Eldy

Member
Oct 25, 2017
1,103
Maryland
Major news in the world of Tolkien studies: the Mythopoeic Society has made the entire Proceedings of the J.R.R. Tolkien Centenary Conference, 1992 available online for free. It was originally published jointly as issue number 80 of Mythlore and issue number 30 of Mallorn (the Tolkien Society's journal), but it's been out of print for ages. You could get it on Amazon for the low, low price of $200 in paperback or $425 in hardback, but when I needed to read some of its articles for a major Tolkien research project a couple years ago I opted to make the trek to the Library of Congress in Washington, DC instead, since that was the closest library to me that had a copy.

https://dc.swosu.edu/mythlore/vol21/iss2/

This is a landmark work including contributions from a veritable who's who of big name Tolkien scholars, as well as a lot of great stuff from less famous folks as well. A personal favorite is "Historical Bias in the Making of The Silmarillion", which was one of the first (possibly the first) published pieces to examine the legendarium from the perspective of in-universe historiography--a major focus in my own studies and writing, including stuff I've shared in this thread. Both of the papers about the "mythology for England" are really good, too, and were among the reasons I was interested in the collection to begin with. I have photocopies of all these and several other papers stored on a shelf in my old room at my mom's house, but it's really nice to have those and everything else available at the click of a mouse. I was late getting to the LOC that day so there was only so much I could get through.

There are a lot more issues of Mythlore available for free on the same site (which is also a new thing), but if you only ever read one issue of any academic journal in the field of Tolkien studies, make it this one.
 
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Oct 27, 2017
2,237
United Kingdom
Major news in the world of Tolkien studies: the Mythopoeic Society has made the entire Proceedings of the J.R.R. Tolkien Centenary Conference, 1992 available online for free. It was originally published jointly as issue number 80 of Mythlore and issue number 30 of Mallorn (the Tolkien Society's journal), but it's been out of print for ages. You could get it on Amazon for the low, low price of $200 in paperback or $425 in hardback, but when I needed to read some of its articles for a major Tolkien research project a couple years ago I opted to make the trek to the Library of Congress in Washington, DC instead, since that was the closest library to me that had a copy.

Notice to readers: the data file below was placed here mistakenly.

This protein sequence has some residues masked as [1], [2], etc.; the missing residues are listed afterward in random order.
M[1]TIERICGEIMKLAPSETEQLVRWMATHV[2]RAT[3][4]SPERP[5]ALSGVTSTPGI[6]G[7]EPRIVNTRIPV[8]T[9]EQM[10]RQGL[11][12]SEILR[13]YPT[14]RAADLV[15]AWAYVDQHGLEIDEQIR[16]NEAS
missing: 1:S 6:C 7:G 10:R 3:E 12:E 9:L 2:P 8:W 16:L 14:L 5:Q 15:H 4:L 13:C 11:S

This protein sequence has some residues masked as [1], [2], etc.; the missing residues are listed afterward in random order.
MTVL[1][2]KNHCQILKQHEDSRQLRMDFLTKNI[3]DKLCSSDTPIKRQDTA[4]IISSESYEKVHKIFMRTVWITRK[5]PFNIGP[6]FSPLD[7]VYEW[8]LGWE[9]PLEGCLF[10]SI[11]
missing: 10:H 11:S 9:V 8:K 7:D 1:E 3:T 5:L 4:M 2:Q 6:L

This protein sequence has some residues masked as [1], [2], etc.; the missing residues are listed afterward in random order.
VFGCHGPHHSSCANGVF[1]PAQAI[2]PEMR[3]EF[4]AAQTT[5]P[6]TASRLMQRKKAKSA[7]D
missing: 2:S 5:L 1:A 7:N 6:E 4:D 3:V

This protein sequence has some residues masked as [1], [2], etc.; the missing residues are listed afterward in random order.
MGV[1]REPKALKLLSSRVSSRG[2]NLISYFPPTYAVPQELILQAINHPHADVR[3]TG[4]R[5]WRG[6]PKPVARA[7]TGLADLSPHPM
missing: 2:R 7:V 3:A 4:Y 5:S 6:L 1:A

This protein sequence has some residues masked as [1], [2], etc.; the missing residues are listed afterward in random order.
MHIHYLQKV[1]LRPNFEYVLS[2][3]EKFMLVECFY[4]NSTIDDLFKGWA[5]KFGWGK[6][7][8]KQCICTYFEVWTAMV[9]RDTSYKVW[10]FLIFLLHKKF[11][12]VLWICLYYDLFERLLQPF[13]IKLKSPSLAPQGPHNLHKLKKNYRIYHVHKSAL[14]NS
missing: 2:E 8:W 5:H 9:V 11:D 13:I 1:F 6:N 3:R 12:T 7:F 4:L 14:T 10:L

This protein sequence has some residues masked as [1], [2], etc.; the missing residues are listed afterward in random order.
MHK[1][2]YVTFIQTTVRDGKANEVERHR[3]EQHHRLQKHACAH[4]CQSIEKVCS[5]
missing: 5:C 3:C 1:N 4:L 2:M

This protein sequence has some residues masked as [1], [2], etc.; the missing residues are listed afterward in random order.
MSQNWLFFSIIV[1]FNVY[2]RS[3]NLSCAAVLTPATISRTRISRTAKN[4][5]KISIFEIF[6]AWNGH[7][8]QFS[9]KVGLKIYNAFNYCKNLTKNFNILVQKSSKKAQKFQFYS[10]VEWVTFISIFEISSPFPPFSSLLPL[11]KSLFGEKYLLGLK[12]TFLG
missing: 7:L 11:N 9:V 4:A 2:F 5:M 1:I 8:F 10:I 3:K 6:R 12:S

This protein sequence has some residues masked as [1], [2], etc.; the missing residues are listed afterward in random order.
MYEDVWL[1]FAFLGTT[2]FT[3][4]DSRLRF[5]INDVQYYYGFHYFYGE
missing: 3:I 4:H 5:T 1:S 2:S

https://dc.swosu.edu/mythlore/vol21/iss2/

This is a landmark work including contributions from a veritable who's who of big name Tolkien scholars, as well as a lot of great stuff from less famous folks as well. A personal favorite is "Historical Bias in the Making of The Silmarillion", which was one of the first (possibly the first) published pieces to examine the legendarium from the perspective of in-universe historiography--a major focus in my own studies and writing, including stuff I've shared in this thread. Both of the papers about the "mythology for England" are really good, too, and were among the reasons I was interested in the collection to begin with. I have photocopies of all these and several other papers stored on a shelf in my old room at my mom's house, but it's really nice to have those and everything else available at the click of a mouse. I was late getting to the LOC that day so there was only so much I could get through.

There are a lot more issues of Mythlore available for free on the same site (which is also a new thing), but if you only ever read one issue of any academic journal in the field of Tolkien studies, make it this one.
It's fantastic to see such excellent scholarly work freely available for anyone to delve into.
Happy Birthday, Tolkien!
 
Oct 27, 2017
2,237
United Kingdom
Fog on the Barrow-Downs - A new fan made Tolkien inspired film
Tolkien’s mysterious, haunted barrow-downs appear in the Fellowship of the Ring and they are explored further in the appendices. We learn a little of the history of the barrow-downs, and how it was once a great city of Arnor, but was attacked by the Witch King of Angmar and came to be a haunted and dangerous place. This film is set against Tolkien’s mythology but is an original story. We will follow a company of adventurers as they venture into the barrow-downs, in an attempt to rob the ancient tombs of their treasures. However they will face many dangers and difficulties and become swept up in the ancient war between the forces of good and evil.
https://www.youtube.com/watch?v=duvwJfKaIiY

https://fogonthebarrowdowns.wordpress.com/about/
 

Barahir_mjh

Member
Feb 18, 2018
66
Hi everyone, big Tolkien fan (just watched FotR EE with friends), thought I'd join this topic. I guess I'll wade into a contentious subject with my first post...

Yes, The Lord of the Rings is a story that is about people of different races putting aside their differences and preconceived notions about each other to defeat a common enemy and becoming friends, the trouble is all of said races (men, elves, dwarves and hobbits) are often depicted (or described) as light-skinned. In a day and age where The Lord of the Rings is the best-selling book of all time outside of religious texts and is more popular now than ever, it's critical we look back at old classics with a 21st century lens when it comes to their depictions of race and recognize what they got right and especially what they wrong. Otherwise modern authors just repeat the same mistakes and keep perpetuating the same problems.